• Large cap indices contain little exposure to smaller regional banks which have struggled amid rising interest rates. They are also overweight technology stocks, which have been a top performing sector year-to-date.
  • Mega-cap technology stocks (e.g., Alphabet, Amazon, Apple, Meta, Microsoft, NVIDIA, and Tesla) have driven almost all year-to-date gains in the large cap core and growth indices. However, the weight of these stocks is much higher in the large growth index (47%)1 vs. the large core index (28%)1 and has provided an additional boost to large cap growth returns.
  • Large cap out performance has led to a widening valuation gap as the price-to-earnings (P/E) ratio for the S&P 500 Index (22) is well above the Russell 2000 Index (12). It could be an appropriate time for valuation conscious investors to reassess their allocation to small cap stocks.

Interest Rates

The 10-year U.S. Treasury yield in-creased for the sixth consecutive month.

The 10-year Treasury yield added over 100 basis points since mid-July and has been assigned much of the blame for the pullback in equities, as borrowing costs have risen for businesses and consumers. Rates have been rising consistently since the Federal Reserve (the Fed) began their rate hike campaign in March 2022. However, a shift within the trend of rising rates is that lon-ger-term rates have risen more than short-term rates. There are several potential drivers to the recent rise in longer-term Treasury yields:

  • Fed rhetoric that interest rates will remain higher for longer amid elevated inflation.
  • U.S. economic data has surprised to the upside as GDP, retail sales, and nonfarm payrolls all surpassed recent expectations.
  • The risk premium to hold longer dated Treasuries may be rising as global economic uncertainty and geopolitical tensions mount.

Historically, inverted yield curves have preceded recessions, but the curve tends to de-invert before a recession actually begins. The chart below depicts the Treasury curve de-inverting over recent months as yield spreads between short and long-term rates have narrowed, this development has put many investors on recession watch.

Recession Watch

U.S. economic data has provided mixed signals.

Although GDP, retail sales, and nonfarm payrolls all exceeded their most recent estimates, several potential economic headwinds remain:

  • The Consumer Price Index (3.7%) is hovering above the Fed’s 2%inflation target and has risen or been flat for three consecutive months. Oil prices declined in October, but they have increased 8.1% year-to-date and could put pressure on headline inflation.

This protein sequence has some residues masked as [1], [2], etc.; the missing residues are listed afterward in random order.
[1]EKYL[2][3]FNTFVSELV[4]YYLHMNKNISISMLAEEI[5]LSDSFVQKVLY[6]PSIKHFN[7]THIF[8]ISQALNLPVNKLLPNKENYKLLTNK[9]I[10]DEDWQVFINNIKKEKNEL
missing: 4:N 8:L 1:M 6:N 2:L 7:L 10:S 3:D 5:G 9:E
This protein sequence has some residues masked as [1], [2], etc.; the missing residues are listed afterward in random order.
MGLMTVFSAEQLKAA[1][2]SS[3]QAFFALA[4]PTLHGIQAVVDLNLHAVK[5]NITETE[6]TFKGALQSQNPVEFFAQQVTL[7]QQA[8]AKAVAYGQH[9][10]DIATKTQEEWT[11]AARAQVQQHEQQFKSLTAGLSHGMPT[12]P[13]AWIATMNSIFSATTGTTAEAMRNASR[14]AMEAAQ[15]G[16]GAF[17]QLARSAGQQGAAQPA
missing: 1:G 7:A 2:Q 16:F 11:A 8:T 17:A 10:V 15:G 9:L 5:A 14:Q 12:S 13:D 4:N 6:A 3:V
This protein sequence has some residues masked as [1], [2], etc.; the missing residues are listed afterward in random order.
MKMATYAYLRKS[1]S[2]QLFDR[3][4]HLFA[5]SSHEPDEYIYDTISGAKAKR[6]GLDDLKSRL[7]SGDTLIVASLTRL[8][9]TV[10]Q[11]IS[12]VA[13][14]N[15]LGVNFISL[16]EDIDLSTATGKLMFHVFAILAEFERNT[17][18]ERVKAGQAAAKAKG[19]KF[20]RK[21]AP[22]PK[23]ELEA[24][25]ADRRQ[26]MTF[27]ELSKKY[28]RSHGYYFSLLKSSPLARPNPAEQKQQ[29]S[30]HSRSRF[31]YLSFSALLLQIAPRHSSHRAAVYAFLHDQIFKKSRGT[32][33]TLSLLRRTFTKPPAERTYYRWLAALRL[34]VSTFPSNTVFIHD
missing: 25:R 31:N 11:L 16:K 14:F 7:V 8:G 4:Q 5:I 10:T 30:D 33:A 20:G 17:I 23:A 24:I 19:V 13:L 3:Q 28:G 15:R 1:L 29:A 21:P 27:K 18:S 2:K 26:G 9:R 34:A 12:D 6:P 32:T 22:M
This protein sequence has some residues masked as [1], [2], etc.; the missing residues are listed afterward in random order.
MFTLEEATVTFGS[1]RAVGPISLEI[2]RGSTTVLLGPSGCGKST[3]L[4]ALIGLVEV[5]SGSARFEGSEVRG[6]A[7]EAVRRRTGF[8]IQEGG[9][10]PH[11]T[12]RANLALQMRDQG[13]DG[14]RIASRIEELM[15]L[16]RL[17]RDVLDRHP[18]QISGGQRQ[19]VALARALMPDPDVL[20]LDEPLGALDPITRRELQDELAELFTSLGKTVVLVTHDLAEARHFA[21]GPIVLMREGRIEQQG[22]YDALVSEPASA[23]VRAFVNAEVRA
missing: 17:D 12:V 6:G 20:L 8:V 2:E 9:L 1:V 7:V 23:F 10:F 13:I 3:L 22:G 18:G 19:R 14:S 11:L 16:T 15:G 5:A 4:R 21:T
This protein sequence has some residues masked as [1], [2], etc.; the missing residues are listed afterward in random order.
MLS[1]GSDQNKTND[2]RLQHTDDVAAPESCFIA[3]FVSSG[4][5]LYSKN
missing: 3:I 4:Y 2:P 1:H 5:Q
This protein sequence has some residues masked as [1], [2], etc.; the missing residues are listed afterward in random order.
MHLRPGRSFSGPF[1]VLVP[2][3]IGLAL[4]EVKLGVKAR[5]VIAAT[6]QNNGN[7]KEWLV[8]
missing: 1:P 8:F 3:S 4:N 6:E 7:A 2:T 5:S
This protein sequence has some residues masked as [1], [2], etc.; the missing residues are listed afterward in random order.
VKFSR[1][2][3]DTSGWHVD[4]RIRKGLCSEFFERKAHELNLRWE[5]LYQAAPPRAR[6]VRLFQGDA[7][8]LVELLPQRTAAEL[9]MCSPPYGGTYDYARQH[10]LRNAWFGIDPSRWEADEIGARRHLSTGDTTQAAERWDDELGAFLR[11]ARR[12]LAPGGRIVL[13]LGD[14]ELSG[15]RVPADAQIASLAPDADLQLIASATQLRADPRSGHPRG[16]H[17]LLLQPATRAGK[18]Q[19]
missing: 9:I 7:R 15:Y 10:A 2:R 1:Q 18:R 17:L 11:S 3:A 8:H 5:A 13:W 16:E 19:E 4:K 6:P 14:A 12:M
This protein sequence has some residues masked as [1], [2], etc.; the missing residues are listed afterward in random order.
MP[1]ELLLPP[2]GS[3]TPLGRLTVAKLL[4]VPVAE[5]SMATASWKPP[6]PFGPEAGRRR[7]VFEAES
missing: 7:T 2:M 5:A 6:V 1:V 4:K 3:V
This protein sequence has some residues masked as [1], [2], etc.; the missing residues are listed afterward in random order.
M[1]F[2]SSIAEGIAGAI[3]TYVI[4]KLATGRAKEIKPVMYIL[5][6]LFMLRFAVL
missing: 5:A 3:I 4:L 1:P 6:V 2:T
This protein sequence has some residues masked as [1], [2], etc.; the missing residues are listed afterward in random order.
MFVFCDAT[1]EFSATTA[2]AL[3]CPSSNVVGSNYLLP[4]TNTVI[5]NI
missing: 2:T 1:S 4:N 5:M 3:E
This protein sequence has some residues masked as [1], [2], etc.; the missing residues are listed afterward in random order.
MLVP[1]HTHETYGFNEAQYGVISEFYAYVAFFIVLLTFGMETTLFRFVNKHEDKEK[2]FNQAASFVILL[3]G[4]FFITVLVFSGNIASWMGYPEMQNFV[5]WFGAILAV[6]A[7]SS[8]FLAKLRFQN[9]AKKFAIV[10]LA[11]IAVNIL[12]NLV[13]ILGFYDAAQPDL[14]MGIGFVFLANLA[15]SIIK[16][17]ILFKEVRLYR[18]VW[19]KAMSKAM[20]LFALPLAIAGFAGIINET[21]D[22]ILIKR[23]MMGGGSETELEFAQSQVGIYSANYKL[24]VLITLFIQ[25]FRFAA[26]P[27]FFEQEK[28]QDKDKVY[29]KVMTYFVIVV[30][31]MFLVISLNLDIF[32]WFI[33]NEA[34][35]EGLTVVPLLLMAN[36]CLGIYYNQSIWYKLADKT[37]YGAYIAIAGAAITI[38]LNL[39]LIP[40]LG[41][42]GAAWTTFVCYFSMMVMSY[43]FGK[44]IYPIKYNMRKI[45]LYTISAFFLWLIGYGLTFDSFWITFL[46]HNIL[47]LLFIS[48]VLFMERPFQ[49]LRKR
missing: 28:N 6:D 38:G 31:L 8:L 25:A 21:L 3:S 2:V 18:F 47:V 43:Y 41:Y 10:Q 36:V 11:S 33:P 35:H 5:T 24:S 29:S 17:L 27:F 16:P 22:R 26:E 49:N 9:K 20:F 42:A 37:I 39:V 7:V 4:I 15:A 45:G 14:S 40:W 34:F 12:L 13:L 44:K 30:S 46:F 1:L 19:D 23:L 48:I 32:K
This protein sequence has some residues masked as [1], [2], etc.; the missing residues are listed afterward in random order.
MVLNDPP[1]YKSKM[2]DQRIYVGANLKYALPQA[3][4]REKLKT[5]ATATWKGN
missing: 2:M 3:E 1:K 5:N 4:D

• The Leading Economic Index (LEI), designed to indicate the direction of the economy, has declined for 18 consecutive months with nine of the index’s ten components flat or negative in September.
  • Consumers may come under pressure as student loan payments resumed, pandemic savings have declined, and borrowing costs have risen.

The full impact of higher rates remains to be seen as a change in the Fed Funds rate is estimated to take 12-24 months to fully affect the economy. As the economic picture remains unclear, it’s important for investors to be diversified.

* Philadelphia Fed Recession Probability Index.

† Based on the nominal 10-year minus 3-month Treasury yield spread. Parameters are estimated using data from January 1959 to December 2009.

Geopolitical Risk

Conflict in the Middle East created additional uncertainty for investors.

First and foremost, our thoughts go out to those affected by recent events in Israel and the Middle East. It’s often difficult to predict the impact of geopolitical events on capital markets and the global economy. A few key points surrounding the current conflict:

  • A primary market concern associated with conflict in the Middle East is rising oil prices, which have the potential to put upward pressure on inflation and dampen consumer spending. Although the price of oil initially increased 4.3% the trading day following the attacks in Israel, the price declined -8.7% for the month of October.